Oberlin Jewish Students: “We Greatly Admire” Joy Karega [UPDATED]

[Update March 16: A similar letter now appears in the Oberlin review, this time with two significant differences: First, the organization that was originally described as connected to it, but apparently disavowed it as well, was not listed as Oberlin JVP but rather Students for a Free Palestine (SFP). Second, it lists the actual names of the students currently signed on the letter. The Oberlin Review has offered the following disclaimer: “Editor’s Note: This letter was published in our print issue on Friday, March 11, which was signed by Jewish Students of SFP. SFP refrains from actions or letters on Jewish students’ behalf, given that it is a Palestine solidarity organization.” We will continue updating as new developments regarding the provenance of the letter come to light.]

[Update: As of March 14, the letter published on Jewschool no longer is attributed to Oberlin JVP, and instead is attributed merely to unnamed “Oberlin Jewish Students.” At the top of the letter now appears the following: “Editor’s Note: An earlier version of this post incorrectly attributed this post to students associated with Jewish Voice for Peace.” What follows is the original article as published.]

Students at Oberlin College affiliated with the anti-Israel organization Jewish Voice for Peace (JVP) wrote in an open letter Thursday that they “greatly admire” Prof. Joy Karega, who has become the subject of controversy after The Tower uncovered Facebook posts that led many, including Israeli peace activist Gershon Baskin and the chair of Oberlin’s Board of Trustees, to accuse her of anti-Semitism.

In the letter, which was published on the website Jewschool, the students took issue with the fact that the original Tower article also mentioned a January letter written by Oberlin students and alumni alleging that anti-Israel student activists promote tactics that “intimidate, threaten, and coerce Jewish students” and contribute to a culture of anti-Semitism.

JVP dismissed these charges as “false,” and claimed that “pro-Israel organizations and voices, intent on discrediting the [Boycott, Divestment, and Sanctions] movement, are loudly and falsely insisting that college campuses are hotbeds of anti-Semitism and are unsafe spaces for Jewish students because of pro-Palestine activism.” Despite this, the letter admitted that at least one of her Facebook posts were objectionable.

Singling out the Rothschilds as masterminds of global capitalism, as Karega did in her posts, has historically worked to blame and scapegoat Jews, while distracting attention from broader systems of capitalist exploitation and imperialism. We want to call in Professor Karega, whom we greatly admire as a professor and activist, and are confident that productive dialogue about collective liberation can occur without vitriolic attack or Zionist apologetics.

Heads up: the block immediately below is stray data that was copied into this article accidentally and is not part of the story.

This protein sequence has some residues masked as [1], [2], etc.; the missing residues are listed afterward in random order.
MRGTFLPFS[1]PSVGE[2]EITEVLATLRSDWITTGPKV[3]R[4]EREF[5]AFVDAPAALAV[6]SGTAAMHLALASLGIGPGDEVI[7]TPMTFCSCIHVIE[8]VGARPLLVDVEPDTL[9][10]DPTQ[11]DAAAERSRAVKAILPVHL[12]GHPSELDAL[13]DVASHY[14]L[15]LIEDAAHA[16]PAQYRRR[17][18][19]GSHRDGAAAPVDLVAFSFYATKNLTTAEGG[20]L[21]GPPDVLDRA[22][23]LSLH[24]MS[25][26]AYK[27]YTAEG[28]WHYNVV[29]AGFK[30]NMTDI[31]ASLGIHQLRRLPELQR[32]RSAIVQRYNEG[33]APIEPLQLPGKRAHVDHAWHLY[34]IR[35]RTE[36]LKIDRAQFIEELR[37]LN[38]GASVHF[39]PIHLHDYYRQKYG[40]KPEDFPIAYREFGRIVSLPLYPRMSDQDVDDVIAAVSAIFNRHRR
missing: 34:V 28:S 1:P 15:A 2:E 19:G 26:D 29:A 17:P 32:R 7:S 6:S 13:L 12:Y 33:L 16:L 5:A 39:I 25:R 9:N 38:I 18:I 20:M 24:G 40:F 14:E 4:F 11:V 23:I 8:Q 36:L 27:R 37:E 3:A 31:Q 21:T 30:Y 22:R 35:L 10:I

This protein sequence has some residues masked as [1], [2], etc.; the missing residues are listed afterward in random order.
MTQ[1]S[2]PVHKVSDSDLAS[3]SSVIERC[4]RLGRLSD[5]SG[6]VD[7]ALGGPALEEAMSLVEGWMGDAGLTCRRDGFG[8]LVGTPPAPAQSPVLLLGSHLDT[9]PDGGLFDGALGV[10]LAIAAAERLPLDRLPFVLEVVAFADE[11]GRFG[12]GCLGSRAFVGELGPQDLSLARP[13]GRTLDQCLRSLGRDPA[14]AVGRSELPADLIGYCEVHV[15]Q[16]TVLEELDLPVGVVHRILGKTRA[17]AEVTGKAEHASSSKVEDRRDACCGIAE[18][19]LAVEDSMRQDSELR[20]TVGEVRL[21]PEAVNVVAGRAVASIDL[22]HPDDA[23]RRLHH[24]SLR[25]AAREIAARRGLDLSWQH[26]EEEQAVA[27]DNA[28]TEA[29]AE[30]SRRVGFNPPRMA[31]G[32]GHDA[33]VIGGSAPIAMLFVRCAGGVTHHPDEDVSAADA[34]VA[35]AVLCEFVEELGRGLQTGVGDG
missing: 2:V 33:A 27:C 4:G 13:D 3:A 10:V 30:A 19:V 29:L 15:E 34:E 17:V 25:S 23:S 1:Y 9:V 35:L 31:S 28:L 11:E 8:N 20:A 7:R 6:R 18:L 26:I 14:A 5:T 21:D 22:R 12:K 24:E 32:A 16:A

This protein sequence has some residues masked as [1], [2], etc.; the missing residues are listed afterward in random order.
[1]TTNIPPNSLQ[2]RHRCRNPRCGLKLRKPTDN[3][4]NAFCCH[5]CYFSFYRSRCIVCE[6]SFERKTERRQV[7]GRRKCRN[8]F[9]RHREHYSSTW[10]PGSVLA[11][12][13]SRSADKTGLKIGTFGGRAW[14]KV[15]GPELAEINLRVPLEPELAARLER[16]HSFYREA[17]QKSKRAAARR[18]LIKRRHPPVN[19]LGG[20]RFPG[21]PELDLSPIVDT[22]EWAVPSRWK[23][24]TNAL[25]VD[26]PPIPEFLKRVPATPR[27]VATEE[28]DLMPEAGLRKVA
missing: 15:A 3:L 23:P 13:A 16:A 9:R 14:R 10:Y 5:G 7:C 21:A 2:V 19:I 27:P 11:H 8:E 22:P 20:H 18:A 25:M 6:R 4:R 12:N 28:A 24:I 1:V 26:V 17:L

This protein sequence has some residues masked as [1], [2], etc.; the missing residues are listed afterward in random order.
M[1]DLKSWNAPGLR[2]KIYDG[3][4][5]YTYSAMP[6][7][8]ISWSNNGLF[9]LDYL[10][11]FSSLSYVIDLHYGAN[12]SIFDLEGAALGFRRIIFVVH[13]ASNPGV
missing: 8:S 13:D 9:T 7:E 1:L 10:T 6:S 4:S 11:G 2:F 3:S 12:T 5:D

Karega shared a grotesque-looking image of Jewish financier Jacob Rothschild, accompanied by the text, “We own nearly every central bank in the world. We financed both sides of every war since Napoleon. We own your news, the media, your oil and your government.” Karega introduced the image approvingly, writing, “Yep. This family and several others.”

Karega also linked to a video of Nation of Islam leader Louis Farrakhan accusing “Israeli and Zionist Jews” of being behind the 9/11 terror attacks. Karega claimed that Farrakhan was “truth-telling” in the video.

Abraham Socher, an associate professor of religion at Oberlin and director of the college’s Jewish Studies program, described last week how the Rothschild image evoked a centuries-old anti-Semitic trope:

The most infamous of these conspiracy theories was The Protocols of the Elders of Zion, a bizarre, incoherent transcript of supposed secret meetings by powerful, shadowy Jews plotting to take over the world by manipulating the world economy and fomenting war. It drew on 19th-century French royalist documents and was published by ultra-nationalist Russian anti-Semites in 1903. Henry Ford — and, later, Hitler — promoted it, and it’s still a favorite of cranks worried that a nefarious New World Order is about to take over. As a key anti-Semitic document in the 20th century, The Protocols were instrumental in persecutions, riots and, eventually, genocide. The Protocols conspiracy theory was parallel to — and sometimes combined with — the claim that the Rothschilds, a famous Jewish banking family, were also guilty of planning world domination. A Google search will quickly lead you to claims by neo-Nazis that The Protocols are a “Rothschild handbook,” often focusing on the 87-year-old English philanthropist Jacob Rothschild.

On Thursday, Karega expressed her gratitude for the support JVP gave her on her Facebook page.


Kevin Barrett, a writer for Veterans Today, a website that prominently features anti-Israel conspiracy theories, also offered his support for Karega and her 9/11 musings last week. Karega thanked Barrett, whose writings are often picked up by the neo-Nazi website Stormfront, for his support.

Yona Schiffmiller wrote last month in The Tower that JVP “has frequently romanticized Palestinian terror attacks, which are intended to murder and maim innocent Israeli civilians, including stabbing pregnant women and murdering mothers in front of their children.

Incredibly, JVP referred to the stabbings and shootings plaguing Israel as “Palestinian popular resistance” and shared a statement on its Facebook page that praised “a new generation of Palestinians … rising up en-masse against Israel’s brutal, decades-old regime of occupation, settler colonialism and apartheid.”

[Photo: OberlinOES / YouTube ]